3. Prostate cancer vaccines more effective with hormone therapy
4. From foe to friend: Researchers use salmonella as a way to administer vaccines in the body
5. Footrot vaccine closer than ever
6. LIAI researchers discover new cellular mechanism that will significantly advance vaccine development
7. VaxInnate to discuss seasonal and pandemic flu vaccines during BIO 2008 this week
8. A protein sequence associated with Huntington’s disease may become life-saving vaccine component
9. New technology for boosting vaccine efficiency
10. New vaccine may give long-term defense against deadly bird flu and its variant forms
11. Vaccine for Ebola virus
Post Your Comments:
*Name:
*Comment:
*Email:
(Date:4/5/2017)... , April 5, 2017 Today HYPR ... that the server component of the HYPR platform is ... providing the end-to-end security architecture that empowers biometric authentication ... HYPR has already secured over 15 million users across ... manufacturers of connected home product suites and physical access ...
(Date:3/30/2017)... ANGELES , March 30, 2017  On April ... Hack the Genome hackathon at Microsoft,s ... exciting two-day competition will focus on developing health and ... Hack the Genome is the ... been tremendous. The world,s largest companies in the genomics, ...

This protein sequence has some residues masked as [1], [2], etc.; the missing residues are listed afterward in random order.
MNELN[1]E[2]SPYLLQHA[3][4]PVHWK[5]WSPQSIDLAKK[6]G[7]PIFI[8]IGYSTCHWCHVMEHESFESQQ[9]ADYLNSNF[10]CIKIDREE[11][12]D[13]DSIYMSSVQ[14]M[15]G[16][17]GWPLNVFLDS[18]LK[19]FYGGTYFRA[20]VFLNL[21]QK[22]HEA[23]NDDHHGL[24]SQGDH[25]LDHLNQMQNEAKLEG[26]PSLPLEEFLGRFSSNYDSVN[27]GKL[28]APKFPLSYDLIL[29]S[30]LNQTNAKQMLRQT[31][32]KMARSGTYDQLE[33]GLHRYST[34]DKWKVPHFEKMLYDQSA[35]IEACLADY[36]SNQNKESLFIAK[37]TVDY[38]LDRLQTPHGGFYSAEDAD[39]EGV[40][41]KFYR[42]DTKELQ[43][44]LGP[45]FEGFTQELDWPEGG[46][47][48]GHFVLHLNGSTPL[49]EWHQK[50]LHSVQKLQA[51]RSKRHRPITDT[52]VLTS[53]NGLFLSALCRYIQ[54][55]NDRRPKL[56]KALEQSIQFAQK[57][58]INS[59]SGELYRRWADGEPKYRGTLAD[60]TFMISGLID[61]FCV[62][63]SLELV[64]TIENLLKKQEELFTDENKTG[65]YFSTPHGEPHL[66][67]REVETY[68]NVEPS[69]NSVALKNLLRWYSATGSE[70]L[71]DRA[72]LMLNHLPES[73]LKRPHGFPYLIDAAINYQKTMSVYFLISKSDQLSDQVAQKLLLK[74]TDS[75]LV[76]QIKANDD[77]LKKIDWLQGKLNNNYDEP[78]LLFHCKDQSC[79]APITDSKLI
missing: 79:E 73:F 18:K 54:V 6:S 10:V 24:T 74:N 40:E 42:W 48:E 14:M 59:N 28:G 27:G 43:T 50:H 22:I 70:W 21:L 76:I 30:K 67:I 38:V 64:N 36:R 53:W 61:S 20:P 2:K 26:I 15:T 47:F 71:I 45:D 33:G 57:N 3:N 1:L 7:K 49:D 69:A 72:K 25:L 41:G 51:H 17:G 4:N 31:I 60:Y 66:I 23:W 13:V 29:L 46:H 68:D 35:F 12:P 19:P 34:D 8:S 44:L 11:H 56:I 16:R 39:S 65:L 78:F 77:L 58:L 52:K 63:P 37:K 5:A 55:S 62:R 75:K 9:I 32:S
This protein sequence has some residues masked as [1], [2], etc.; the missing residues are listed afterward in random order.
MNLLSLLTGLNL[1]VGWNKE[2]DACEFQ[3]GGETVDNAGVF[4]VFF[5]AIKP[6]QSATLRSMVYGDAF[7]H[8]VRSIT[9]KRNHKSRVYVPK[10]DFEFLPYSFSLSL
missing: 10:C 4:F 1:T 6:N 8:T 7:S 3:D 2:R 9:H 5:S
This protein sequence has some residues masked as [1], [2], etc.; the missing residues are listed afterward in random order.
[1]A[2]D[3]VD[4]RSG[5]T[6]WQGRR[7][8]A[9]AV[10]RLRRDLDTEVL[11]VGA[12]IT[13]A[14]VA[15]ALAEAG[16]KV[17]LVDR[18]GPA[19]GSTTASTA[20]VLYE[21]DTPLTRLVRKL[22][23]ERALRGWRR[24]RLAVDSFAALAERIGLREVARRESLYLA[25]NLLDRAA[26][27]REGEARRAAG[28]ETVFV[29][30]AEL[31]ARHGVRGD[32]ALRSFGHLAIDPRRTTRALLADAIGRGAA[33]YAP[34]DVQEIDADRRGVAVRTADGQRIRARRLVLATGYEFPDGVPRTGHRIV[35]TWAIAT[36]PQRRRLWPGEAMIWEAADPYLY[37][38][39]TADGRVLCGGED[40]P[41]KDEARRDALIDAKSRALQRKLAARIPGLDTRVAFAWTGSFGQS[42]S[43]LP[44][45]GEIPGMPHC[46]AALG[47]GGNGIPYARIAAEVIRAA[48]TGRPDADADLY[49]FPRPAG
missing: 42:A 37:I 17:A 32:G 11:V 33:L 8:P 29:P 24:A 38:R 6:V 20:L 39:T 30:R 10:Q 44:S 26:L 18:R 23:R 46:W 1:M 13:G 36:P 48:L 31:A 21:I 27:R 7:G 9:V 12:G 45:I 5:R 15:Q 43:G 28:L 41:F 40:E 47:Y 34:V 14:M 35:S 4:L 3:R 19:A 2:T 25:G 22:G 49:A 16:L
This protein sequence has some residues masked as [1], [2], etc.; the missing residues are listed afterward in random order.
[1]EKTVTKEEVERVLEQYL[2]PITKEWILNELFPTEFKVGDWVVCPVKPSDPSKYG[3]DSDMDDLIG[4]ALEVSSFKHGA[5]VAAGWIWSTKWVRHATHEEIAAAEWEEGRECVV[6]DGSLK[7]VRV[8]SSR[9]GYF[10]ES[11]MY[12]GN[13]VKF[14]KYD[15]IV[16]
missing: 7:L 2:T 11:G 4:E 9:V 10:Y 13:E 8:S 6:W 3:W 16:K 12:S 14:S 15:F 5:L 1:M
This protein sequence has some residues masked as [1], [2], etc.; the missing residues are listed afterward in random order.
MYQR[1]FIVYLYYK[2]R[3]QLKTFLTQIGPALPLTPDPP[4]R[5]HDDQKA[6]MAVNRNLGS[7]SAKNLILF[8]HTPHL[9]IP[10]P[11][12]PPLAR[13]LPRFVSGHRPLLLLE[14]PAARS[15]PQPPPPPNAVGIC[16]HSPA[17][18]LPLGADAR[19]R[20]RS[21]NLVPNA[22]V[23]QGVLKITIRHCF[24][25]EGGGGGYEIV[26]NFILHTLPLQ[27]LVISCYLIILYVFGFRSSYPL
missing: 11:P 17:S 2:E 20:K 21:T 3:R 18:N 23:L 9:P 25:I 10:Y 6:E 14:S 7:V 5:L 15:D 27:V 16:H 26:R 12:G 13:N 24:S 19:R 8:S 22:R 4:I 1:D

(Date:3/28/2017)... PUNE, India , March 28, 2017 ... (Analog, IP, Biometrics), Hardware (Camera, Monitors, Servers, Storage Devices), ... Maintenance), Vertical, and Region - Global Forecast to 2022", ... 30.37 Billion in 2016 and is projected to reach ... 15.4% between 2017 and 2022. The base year considered ...
Breaking Biology News(10 mins):
(Date:5/24/2017)... (PRWEB) , ... May 24, 2017 , ... ... selection and implementation of CLEARAS Water Recovery’s Advanced Biological Nutrient Recovery (ABNR™) technology ... component of a $24 million plant upgrade to sustainably meet current and future ...
(Date:5/24/2017)... BOSTON , May 23, 2017 As Ebola ... with four deaths and 20 suspected cases now reported, ... via the PubMed database, showed a correlation between the 2014 ... gene Replikin counts rose sharply in 2012-13, which preceded the ... rise in the Ebola gene Replikin counts in 2014-15, which ...
(Date:5/23/2017)... Basel, Switzerland (PRWEB) , ... May 23, 2017 ... ... for R&D, celebrates this month its 20th anniversary, marking the occasion with a ... is sponsoring the meeting’s Welcome Reception and further extends an invitation to all ...
(Date:5/23/2017)... ... 2017 , ... Energetiq Technology, a world leader in high ... accommodate its rapid growth. , The renovations at the company’s headquarters in Woburn, ... areas. The expansion includes, a state-of-the-art engineering facility, and a second clean manufacturing ...
Breaking Biology Technology: